The holiday, as its name suggests, is named after Saint Patrick who lived around 400 AD, and is one of the most commonly recognized patron saints of Ireland. Believe it or not, the holiday was originally associated with the color blue, but over the years, Saint Patrick’s Day and green stuck together like glue. Green ribbons and shamrocks are often worn on this March 17th holiday as early as the 1600s! In the late 1700s, however, a few Irish soldiers made a political statement by wearing all green uniforms, and well, the tradition stuck.

The Chicago River on St Patricks Day

The holiday also started as a day off from the Christian season of Lent, thus alcohol comes into the picture. It was officially pronounced a “feast day” in the early 1600s and a holy day of obligation for the Roman Catholic Irish. Nowadays, this originally Catholic holiday is celebrated all throughout the Western world.

The biggest Saint Patrick’s Day parade is held right here in nearby New York City! More than 2 million spectators line the 1.5 miles of 5th Ave. The 5-hour-long parade features hundreds of thousands of marchers participating in it: what other way to boast about your city than saying it has one of the most popular St. Paddy’s Day parades in the world, let alone being in a heavily Irish area.

Does your family have any March 17th traditions? Do you head out to the pub or talk to the local leprechaun? Share your secrets below! Check out the NYC St. Patrick’s Day 2009 Parade video below also:

Last night, billions of people celebrated the coming of the new year (and decade), 2010. Yet there’s no better place to celebrate the new year than in New York: Times Square. Despite the fact that I couldn’t be there, I could tune in on Dick Clark’s Rockin’ New Year’s Eve Special with Ryan Seacrest on ABC. This was the first time in about 5 years that I was celebrating New Year’s at home, and I believe it was the first time ever that I stayed up and watched a New Year’s special at home, so I was obviously new to it. The first entertainer of the night I saw was J-Lo, who sang various songs including one of my favorites, “Let’s Get Loud”. And of course, Ryan Seacrest had to bring some American Idol into this and call a break at a suspenseful moment. Go figure.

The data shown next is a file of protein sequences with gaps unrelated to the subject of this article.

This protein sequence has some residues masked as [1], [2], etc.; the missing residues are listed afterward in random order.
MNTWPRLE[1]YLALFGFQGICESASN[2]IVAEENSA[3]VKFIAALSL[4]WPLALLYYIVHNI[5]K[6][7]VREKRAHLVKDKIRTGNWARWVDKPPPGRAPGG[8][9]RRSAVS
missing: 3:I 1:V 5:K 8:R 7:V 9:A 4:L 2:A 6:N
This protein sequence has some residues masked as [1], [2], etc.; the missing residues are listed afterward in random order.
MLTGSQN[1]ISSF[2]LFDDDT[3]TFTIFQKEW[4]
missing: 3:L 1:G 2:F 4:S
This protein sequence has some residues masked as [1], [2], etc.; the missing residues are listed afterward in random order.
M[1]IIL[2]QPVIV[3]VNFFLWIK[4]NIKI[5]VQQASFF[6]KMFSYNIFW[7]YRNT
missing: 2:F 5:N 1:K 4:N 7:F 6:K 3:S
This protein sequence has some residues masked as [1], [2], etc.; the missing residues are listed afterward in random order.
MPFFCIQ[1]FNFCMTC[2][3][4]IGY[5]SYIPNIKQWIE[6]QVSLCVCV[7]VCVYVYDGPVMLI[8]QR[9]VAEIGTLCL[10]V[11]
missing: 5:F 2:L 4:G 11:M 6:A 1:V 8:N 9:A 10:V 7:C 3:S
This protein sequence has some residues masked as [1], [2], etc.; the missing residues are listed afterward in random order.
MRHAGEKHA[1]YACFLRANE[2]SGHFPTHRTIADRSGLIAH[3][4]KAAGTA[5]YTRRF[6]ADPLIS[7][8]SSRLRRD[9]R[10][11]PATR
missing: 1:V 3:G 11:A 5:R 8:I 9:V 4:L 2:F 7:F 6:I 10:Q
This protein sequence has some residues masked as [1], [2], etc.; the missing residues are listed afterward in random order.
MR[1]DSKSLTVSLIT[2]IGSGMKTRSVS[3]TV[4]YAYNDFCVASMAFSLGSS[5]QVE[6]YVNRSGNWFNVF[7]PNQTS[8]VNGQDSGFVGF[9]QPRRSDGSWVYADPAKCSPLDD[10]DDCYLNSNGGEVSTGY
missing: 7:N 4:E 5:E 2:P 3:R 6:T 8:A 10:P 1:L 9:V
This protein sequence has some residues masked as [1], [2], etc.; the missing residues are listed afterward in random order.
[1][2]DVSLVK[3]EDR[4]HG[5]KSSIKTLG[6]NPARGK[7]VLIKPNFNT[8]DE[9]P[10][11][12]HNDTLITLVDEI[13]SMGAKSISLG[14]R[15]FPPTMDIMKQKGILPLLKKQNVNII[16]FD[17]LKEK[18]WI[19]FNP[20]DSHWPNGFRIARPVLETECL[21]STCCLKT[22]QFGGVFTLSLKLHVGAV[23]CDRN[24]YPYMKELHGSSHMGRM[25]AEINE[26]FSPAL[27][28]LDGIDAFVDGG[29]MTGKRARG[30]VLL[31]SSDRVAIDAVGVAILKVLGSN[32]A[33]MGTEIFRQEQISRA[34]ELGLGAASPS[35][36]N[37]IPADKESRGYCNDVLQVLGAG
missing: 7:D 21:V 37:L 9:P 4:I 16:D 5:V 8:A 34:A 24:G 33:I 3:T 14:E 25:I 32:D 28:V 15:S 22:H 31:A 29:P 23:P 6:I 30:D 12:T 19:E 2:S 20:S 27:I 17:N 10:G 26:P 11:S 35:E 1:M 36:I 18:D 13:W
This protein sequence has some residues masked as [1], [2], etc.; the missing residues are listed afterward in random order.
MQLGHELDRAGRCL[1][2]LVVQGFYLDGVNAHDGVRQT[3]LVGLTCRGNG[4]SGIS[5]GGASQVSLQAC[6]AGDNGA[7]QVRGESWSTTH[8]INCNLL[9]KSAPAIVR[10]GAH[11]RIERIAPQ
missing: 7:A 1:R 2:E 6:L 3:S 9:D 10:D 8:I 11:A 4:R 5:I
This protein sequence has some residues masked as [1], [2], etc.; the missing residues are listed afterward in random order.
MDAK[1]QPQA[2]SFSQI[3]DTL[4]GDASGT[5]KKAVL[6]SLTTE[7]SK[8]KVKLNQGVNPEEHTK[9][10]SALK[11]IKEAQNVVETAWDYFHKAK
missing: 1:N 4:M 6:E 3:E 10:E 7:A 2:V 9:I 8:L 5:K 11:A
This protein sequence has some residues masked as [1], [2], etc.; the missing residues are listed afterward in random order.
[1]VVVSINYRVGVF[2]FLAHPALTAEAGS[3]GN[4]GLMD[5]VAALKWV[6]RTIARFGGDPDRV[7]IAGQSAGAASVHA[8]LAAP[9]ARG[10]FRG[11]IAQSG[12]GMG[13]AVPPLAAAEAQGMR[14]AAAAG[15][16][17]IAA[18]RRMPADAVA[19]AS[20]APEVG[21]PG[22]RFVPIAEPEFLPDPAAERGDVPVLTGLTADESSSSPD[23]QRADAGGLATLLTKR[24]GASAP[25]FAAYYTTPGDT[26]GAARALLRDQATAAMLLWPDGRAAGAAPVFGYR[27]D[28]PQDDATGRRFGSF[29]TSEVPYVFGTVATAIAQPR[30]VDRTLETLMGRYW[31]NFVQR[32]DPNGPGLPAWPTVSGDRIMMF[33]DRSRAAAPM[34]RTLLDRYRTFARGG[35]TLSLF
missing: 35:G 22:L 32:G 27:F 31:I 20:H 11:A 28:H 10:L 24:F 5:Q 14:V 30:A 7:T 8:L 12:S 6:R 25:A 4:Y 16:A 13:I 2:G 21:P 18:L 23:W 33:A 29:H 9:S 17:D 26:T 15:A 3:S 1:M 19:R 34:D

After switching through channels for about 3 minutes, I went back to ABC and saw Chris Daughtry and Marc Anthony on, but I didn’t see them perform. Bummer. They were ‘interviewed’ for a short 2 minutes in total until it was about 11:58. That’s when I learned these interesting facts (comment if you already knew these or if you have any other astonishing info about the ball): the crystal ball in New York has 32,256 LED lights and weighs a whopping 12,000 pounds. Let’s see Hercules pick that up.

Finally, the moment we were waiting for came. 11:59:50. The 10 second countdown seemed to last relatively short compared to the time before it. When the clock struck midnight, I could see everyone celebrating on TV as confetti fell and I could hear fireworks in the distance. Yet I never saw the ball drop, let alone see the ball after 11:58. Either way, I was excited and wished all my tweeps a Happy New Year!

The crystal ball in New York weighs a whopping 12,000 pounds.

Afterwards, the first performers I saw in the new decade were the Black Eyed Peas singing “Boom Boom Pow”. Fergie was just working up a storm singing and dancing like 2012 was tomorrow and it was her last performance ever. Unfortunately, I was too tired to stay up any longer and I missed people like Colbie Caillat, Justin Bieber, Kris Allen, Selena Gomez, Robin Thicke, and Keri Hilson (sure isn’t my cup of tea!). I just learned that their Las Vegas performances from the Aria Hotel were pre-recorded. I guess next time I’ll have to record it too.

Happy New Year to all,